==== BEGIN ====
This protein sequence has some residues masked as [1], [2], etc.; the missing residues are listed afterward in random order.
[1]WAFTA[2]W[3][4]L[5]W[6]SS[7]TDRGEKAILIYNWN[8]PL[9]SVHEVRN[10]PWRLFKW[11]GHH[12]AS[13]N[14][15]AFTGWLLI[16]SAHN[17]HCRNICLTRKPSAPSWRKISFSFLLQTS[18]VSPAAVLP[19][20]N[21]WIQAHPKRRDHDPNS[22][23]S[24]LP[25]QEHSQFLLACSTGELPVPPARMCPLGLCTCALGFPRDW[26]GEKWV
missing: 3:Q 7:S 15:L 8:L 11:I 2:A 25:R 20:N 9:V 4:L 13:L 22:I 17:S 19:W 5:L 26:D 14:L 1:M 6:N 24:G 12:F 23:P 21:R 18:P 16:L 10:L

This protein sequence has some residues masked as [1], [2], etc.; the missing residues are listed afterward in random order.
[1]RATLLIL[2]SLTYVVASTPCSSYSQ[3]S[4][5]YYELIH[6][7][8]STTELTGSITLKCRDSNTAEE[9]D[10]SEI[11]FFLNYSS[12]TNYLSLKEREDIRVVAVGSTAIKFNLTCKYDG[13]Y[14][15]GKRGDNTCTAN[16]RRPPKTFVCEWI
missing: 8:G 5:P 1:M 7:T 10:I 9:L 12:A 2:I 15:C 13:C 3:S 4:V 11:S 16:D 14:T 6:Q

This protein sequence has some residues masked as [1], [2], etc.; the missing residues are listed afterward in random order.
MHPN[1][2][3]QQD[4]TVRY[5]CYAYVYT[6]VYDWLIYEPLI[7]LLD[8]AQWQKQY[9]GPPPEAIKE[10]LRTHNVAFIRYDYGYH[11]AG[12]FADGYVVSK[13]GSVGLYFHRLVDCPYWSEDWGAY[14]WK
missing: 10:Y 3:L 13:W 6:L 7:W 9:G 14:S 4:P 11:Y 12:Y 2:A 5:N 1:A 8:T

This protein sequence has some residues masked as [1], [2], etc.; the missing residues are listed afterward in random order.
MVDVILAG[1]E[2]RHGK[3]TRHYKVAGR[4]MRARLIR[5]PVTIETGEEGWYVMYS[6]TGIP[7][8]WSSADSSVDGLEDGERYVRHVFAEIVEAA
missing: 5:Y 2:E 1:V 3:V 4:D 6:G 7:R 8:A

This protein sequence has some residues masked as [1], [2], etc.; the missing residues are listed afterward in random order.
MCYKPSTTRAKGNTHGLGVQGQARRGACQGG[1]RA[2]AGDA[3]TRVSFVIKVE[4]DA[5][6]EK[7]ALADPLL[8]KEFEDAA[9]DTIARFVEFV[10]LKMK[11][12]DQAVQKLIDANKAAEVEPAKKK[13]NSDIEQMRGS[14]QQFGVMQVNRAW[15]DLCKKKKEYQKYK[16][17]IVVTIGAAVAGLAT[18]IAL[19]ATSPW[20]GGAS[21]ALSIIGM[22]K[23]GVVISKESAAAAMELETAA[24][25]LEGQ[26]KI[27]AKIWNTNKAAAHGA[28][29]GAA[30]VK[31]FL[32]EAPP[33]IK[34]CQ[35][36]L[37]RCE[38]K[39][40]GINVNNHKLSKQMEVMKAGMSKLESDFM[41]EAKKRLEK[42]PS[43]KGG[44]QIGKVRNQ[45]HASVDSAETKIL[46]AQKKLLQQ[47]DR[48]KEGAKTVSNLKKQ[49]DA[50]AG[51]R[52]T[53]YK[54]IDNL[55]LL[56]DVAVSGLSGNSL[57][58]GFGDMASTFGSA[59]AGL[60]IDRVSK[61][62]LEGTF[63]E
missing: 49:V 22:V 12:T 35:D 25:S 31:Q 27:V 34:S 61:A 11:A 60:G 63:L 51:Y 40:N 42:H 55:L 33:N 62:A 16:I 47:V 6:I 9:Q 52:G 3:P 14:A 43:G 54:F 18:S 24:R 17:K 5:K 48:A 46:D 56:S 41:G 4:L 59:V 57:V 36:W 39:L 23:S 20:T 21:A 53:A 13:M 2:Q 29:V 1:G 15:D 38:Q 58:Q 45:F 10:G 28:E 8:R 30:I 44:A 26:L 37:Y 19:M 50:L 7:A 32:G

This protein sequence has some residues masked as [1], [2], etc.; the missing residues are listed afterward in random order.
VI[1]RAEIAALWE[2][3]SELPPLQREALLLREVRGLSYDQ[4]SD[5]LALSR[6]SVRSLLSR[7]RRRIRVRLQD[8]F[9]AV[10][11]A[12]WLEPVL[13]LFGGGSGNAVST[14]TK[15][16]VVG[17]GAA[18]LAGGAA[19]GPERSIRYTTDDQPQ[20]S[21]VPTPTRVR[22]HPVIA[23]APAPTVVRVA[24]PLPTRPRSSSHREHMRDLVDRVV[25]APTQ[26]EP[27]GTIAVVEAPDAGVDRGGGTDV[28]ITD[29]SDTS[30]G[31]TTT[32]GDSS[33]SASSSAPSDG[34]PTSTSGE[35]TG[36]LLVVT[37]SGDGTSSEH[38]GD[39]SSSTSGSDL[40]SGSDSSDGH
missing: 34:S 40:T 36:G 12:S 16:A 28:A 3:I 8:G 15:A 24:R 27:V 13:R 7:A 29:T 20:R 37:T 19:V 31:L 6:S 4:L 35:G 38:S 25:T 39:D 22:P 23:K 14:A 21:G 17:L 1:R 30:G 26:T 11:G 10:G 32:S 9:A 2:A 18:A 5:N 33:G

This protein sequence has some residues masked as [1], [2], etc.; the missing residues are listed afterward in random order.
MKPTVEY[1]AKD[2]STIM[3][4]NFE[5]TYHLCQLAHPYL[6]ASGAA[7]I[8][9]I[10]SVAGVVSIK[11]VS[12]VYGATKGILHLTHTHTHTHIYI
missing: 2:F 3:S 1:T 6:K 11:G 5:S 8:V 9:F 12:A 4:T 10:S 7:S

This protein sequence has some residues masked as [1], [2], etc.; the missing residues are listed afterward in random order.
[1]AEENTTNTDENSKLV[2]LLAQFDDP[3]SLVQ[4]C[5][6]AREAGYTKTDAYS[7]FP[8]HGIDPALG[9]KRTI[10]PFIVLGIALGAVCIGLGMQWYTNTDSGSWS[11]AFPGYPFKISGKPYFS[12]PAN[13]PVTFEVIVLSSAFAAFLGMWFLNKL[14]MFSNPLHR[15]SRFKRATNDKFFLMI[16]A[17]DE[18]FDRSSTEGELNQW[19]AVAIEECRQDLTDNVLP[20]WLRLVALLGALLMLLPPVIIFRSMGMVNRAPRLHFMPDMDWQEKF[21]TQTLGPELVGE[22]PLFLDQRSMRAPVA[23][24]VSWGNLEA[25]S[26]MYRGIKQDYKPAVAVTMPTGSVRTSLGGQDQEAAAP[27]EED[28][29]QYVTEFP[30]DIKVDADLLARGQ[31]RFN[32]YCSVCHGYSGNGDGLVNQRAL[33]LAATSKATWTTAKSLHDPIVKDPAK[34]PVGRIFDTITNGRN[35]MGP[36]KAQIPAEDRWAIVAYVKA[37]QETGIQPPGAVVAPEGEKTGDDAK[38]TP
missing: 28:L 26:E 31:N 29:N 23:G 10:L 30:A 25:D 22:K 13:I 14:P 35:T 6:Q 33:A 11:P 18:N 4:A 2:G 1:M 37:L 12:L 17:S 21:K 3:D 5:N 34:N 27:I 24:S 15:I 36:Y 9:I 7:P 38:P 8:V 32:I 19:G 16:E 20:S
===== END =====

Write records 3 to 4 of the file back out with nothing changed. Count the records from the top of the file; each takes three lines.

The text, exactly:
This protein sequence has some residues masked as [1], [2], etc.; the missing residues are listed afterward in random order.
MHPN[1][2][3]QQD[4]TVRY[5]CYAYVYT[6]VYDWLIYEPLI[7]LLD[8]AQWQKQY[9]GPPPEAIKE[10]LRTHNVAFIRYDYGYH[11]AG[12]FADGYVVSK[13]GSVGLYFHRLVDCPYWSEDWGAY[14]WK
missing: 10:Y 3:L 13:W 6:L 7:W 9:G 14:S 4:P 11:Y 12:Y 2:A 5:N 1:A 8:T

This protein sequence has some residues masked as [1], [2], etc.; the missing residues are listed afterward in random order.
MVDVILAG[1]E[2]RHGK[3]TRHYKVAGR[4]MRARLIR[5]PVTIETGEEGWYVMYS[6]TGIP[7][8]WSSADSSVDGLEDGERYVRHVFAEIVEAA
missing: 5:Y 2:E 1:V 3:V 4:D 6:G 7:R 8:A